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Cath Everett

Sift Media

Freelance journalist and former editor of HRZone

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Stress now most common cause of sickness absence at work

downturn

Stress is now the biggest cause of long-term absence among UK workers across all sectors, overtaking cancer as the main reason for taking time off due to sickness.

But according to a survey by the Chartered Institute of Personnel and Development and private health insurance provider, Simplyhealth, staff absence in the public sector have rocketed as worries over job cuts, pension changes and pay freezes take their toll.

 

Half of all public sector organisations reported an increase in absence as a result of stress compared to just a third of manufacturers, with state employees blaming anxiety over job security and working conditions.

 
Jill Miller, a CIPD adviser, said: "Stress is for the first time the number one cause of long-term sickness absence, highlighting the heightened pressure many people feel under in the workplace as a result of the prolonged economic downturn. Stress is a particular challenge in the public sector where the sheer amount of major change and restructuring would appear to be the root cause."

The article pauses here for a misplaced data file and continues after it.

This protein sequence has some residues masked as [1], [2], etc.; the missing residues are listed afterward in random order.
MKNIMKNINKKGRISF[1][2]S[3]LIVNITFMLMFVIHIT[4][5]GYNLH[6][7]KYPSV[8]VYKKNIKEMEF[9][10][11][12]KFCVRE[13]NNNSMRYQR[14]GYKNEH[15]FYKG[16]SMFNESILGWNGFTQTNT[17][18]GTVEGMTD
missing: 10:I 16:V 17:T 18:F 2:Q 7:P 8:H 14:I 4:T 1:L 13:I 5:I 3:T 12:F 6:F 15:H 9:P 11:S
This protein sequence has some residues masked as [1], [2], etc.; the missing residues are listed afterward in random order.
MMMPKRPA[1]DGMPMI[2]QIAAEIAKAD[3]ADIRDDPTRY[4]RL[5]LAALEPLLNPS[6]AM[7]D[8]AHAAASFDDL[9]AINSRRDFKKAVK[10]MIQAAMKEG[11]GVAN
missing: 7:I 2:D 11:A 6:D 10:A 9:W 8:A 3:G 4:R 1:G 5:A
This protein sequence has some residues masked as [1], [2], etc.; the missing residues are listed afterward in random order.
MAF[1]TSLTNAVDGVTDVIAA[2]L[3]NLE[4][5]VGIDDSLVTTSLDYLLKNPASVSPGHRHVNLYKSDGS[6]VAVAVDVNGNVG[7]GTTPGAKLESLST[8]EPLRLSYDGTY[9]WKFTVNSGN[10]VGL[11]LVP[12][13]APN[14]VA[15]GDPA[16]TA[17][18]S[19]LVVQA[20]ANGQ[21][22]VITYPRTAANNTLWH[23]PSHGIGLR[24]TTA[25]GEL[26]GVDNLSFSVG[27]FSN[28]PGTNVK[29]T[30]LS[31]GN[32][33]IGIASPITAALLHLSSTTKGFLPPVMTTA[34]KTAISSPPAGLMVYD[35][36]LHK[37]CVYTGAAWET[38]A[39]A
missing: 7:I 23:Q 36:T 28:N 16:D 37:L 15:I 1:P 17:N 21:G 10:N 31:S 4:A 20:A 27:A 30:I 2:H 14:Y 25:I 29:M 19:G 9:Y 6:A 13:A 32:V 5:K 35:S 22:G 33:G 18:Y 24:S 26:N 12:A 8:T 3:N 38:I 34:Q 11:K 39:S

Overall, the CIPD survey revealed that staff absence in the public sector has declined over the past year, suggesting workers were falling victim to ‘presenteeism’ or coming to work even if they were unwell.
 
Nonetheless, the research showed public sector absence was still running higher than in private sector services firms, at 9.1 days per year compared to 7.1 days. Among manufacturers, absence was just 5.7 days per year.

One researcher suggested that the situation could indicate that public sector staff took more time off because they were still more secure in their jobs than those in the private sector – even though they were more likely to lose them.

Author Profile Picture
Cath Everett

Freelance journalist and former editor of HRZone

Read more from Cath Everett
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